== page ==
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Below is a family biography from the book,  The History of Crawford County, Arkansas published by Goodspeed Publishing Company in 1889.  These biographies are valuable for genealogy research in discovering missing ancestors or filling in the details of a family tree. Family biographies often include far more information than can be found in a census record or obituary.  Details will vary with each biography but will often include the date and place of birth, parent names including mothers' maiden name, name of wife including maiden name, her parents' names, name of children (including spouses if married), former places of residence, occupation details, military service, church and social organization affiliations, and more.  There are often ancestry details included that cannot be found in any other type of genealogical record.

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Stephen M. Dyer was born in Washington County, Ark., in 1842, and is a son of Joel and Sarah Ann (Talkington) Dyer, natives of North Carolina and Kentucky, respectively. In 1836 Mr. Dyer’s mother and nine children started for Arkansas, some traveling up the Arkansas River in a flat-boat and some crossing the plains with stock. They located where Mountainburg now is, when the country was a wilderness but sparsely settled. Joel soon after married, and lived in Washington County until 1850, when he removed to Dyer Station, in this county. He was of English descent, a well-to-do farmer, a stock raiser and blacksmith, and died in 1864. The mother died in 1881, and both belonged to the Presbyterian Church. Caleb Dyer, our subject’s grandfather, was born in North Carolina, where he died when Joel was a boy. He was a soldier in one of the early wars. Stephen M. Dyer is the third child of a family of thirteen, six sons and six daughters living. He attended the log house subscription school-house of the neighborhood until seventeen, then attended a higher school in Washington County, and afterward went one term to Cane Hill College. Soon after the war began he joined a company of State troops, and afterward served in the First Arkansas Mounted Infantry under Col. Churchill. In June, 1862, he was transferred to the Twenty-second Arkansas Infantry, operating in the Trans-Mississippi Department. He was in active service during the entire time, and was never wounded or captured. He surrendered at Fort Smith. He accompanied Gen. Price on his raid through Missouri. In 1872 he married Elizabeth, daughter of Stephen Alsobrook, a native of South Carolina, who accompanied her father to this county in 1851. Mr. A. was a brigadier-general, and commanded the Crawford County militia at the battle of Elkhorn in 1862. Mr. and Mrs. Dyer have seven children, and since 1874 have lived adjoining the old homestead at Dyer Station, which was named in honor of the family. Mr. Dyer began life as a poor boy, but is now comfortably fixed, and owns and operates a good cotton-gin by steam. He is a Democrat, casting his first presidential vote for Seymour in 1868, and has served as justice of the peace of Alma Township. He belongs to the Alma Masonic Lodge No. 43, and is a member of the new order “Palm and Shell.” He is a Presbyterian and his wife is a Methodist.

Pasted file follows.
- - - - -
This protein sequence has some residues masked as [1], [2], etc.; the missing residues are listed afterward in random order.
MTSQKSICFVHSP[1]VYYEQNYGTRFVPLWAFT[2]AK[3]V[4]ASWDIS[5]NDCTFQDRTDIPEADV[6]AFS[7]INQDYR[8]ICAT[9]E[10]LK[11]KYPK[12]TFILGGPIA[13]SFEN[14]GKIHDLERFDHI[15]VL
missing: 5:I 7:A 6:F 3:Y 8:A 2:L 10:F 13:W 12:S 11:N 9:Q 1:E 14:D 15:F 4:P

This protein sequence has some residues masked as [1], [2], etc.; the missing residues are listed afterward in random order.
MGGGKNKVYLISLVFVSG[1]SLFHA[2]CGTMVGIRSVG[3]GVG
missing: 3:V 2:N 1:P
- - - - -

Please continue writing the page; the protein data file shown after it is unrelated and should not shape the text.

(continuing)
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This family biography is one of 222 biographies included in The History of Crawford County, Arkansas published in 1889.  For the complete description, click here: Crawford County, Arkansas History, Genealogy, and Maps

View additional Crawford County, Arkansas family biographies here: Crawford County, Arkansas

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